I'm frequently asked, "What makes a winning Forrester Groundswell Awards program?" To help you prepare your submissions, here's an example of a winning social depth entry from PGA TOUR Superstore last year and why it stood out:
Despite spending years optimizing their social marketing efforts, advanced marketers share a common hurdle: How do they make sense of all the data that their social marketing programs generate? It seems that this isn’t an easy endeavor — all 12 marketers I recently interviewed agree that their data capabilities leave much to be desired. They cited numerous reasons: They don’t have the skilled resources to properly analyze the data, their listening platforms are ill equipped to inform their marketing strategies, and their attempts to bridge data across siloed sources (e.g. social networks, agencies, and technolgy vendors) fail. And this is just the tip of the iceberg when it comes to social data challenges.
If you feel inadequate when it comes to your data prowess, don’t despair — consider this an opportunity to strengthen your team’s capabilities. Many marketers struggle with data, but only the optimal combination of art and science will allow you to unlock social’s full potential. Brands that leverage social intelligence to shape both their social and non-social business strategies are well positioned to reach best-in-class status.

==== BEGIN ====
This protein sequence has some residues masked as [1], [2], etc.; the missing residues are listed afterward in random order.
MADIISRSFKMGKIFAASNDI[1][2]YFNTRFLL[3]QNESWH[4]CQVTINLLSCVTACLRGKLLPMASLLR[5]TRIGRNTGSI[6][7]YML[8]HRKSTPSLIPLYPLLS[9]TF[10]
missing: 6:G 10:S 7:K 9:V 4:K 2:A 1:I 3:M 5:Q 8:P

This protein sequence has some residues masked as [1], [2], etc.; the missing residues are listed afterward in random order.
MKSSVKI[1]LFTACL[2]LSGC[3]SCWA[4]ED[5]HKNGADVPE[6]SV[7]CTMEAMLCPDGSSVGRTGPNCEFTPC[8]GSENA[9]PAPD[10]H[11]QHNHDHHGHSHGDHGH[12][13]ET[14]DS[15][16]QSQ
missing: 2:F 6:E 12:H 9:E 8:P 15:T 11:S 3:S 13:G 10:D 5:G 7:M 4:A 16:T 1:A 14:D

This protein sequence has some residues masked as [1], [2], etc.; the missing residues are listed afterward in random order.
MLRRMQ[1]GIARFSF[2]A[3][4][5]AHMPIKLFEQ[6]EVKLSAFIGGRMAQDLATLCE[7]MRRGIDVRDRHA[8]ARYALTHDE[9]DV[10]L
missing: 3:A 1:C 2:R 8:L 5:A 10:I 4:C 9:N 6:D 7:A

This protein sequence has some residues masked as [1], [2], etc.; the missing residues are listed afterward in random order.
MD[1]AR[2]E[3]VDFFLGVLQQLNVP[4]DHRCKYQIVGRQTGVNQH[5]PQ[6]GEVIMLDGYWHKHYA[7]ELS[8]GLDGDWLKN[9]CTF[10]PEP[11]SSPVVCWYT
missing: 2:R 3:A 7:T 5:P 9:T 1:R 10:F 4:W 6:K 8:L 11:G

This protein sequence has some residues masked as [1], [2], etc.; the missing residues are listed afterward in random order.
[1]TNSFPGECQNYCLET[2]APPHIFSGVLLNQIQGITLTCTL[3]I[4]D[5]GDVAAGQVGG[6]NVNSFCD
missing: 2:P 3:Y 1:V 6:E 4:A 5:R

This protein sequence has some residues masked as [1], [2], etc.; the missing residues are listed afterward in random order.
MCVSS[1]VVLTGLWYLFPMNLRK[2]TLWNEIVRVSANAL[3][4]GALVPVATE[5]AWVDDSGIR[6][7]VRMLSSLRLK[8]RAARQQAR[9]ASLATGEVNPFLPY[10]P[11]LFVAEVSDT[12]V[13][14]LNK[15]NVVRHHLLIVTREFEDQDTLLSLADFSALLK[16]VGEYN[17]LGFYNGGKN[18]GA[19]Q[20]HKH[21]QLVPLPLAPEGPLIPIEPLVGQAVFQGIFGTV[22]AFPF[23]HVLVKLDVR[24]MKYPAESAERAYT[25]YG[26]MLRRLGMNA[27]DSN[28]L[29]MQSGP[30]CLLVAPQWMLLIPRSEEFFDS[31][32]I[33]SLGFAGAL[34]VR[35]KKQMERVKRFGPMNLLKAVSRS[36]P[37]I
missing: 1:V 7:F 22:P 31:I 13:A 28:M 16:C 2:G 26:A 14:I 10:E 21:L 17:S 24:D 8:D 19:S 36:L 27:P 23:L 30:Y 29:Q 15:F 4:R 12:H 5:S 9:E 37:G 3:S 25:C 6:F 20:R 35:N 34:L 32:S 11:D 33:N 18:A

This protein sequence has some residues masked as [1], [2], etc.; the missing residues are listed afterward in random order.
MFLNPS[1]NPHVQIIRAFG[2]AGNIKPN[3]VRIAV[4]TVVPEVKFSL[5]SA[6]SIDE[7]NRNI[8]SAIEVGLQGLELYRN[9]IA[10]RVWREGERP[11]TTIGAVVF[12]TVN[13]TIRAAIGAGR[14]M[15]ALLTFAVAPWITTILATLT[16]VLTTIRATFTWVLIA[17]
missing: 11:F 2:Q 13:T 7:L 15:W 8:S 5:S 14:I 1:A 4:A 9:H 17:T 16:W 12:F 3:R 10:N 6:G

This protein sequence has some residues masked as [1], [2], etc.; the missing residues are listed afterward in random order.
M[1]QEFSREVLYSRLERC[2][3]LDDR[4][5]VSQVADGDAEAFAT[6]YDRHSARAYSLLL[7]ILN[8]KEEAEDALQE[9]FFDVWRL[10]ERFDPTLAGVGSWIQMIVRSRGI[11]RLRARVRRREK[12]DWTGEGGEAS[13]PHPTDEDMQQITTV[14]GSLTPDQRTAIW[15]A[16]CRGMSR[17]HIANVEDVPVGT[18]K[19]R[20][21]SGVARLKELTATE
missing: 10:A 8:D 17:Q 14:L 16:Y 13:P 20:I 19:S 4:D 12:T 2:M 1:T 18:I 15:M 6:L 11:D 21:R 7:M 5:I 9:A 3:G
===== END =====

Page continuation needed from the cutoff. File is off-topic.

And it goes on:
Social marketing is reaching maturity. It is moving past the awkward adolescent stage and is trying to become a responsible adult. But similar to similar to those awkward adolescent years, a social marketing program can take one step forward and one step back. Marketing leaders tell us that developing their social marketing capabilities is frustrating because they make progress in some areas and fall short on some others. And even best-in-class social marketing programs are not immune to development challenges. For example, an award-winning social marketing initiative may regress because the social marketing team fails to get more resources to grow their program(s) and/or their customers' social behaviors are changing. This is why you must assess your social marketing capabilities on a regular basis and make it part of your planning process. As soon as you become complacent, you lose your edge.
The 2015 budgeting season is underway, and my colleague and Research Associate Mike Carpenter has provided some excellent guidance on how to secure the resources you will need to run your 2015 social marketing programs:
Say the words social media marketing in a budget meeting and C-suiters immediately flip on their ROI blinders. Many marketers assume that executives will just “get” social, but lack of organizational buy-in continues to limit funding for social marketing programs. Thankfully there is a way to secure your budget just in time for 2015: speak in a language executives understand by building a business case for social.
In our report Get Approval To Fund Your Social Marketing Initiative, we detail the full cycle for getting an ample social marketing budget, including the steps to building a solid business case. Here are four data sources listed in the report to help you inform your case and win the funding you need:
1. Previous Campaigns
Arguing with history is tough, so flaunt your successful campaigns to fund new ones! Showing wins from previous social campaigns trumps mere speculation by providing confident directional data. By the same token, avoid highlighting campaigns that did not impact business objectives. Budget holders will be unlikely to dole out the dough if they can not see social's connection with real business outcomes.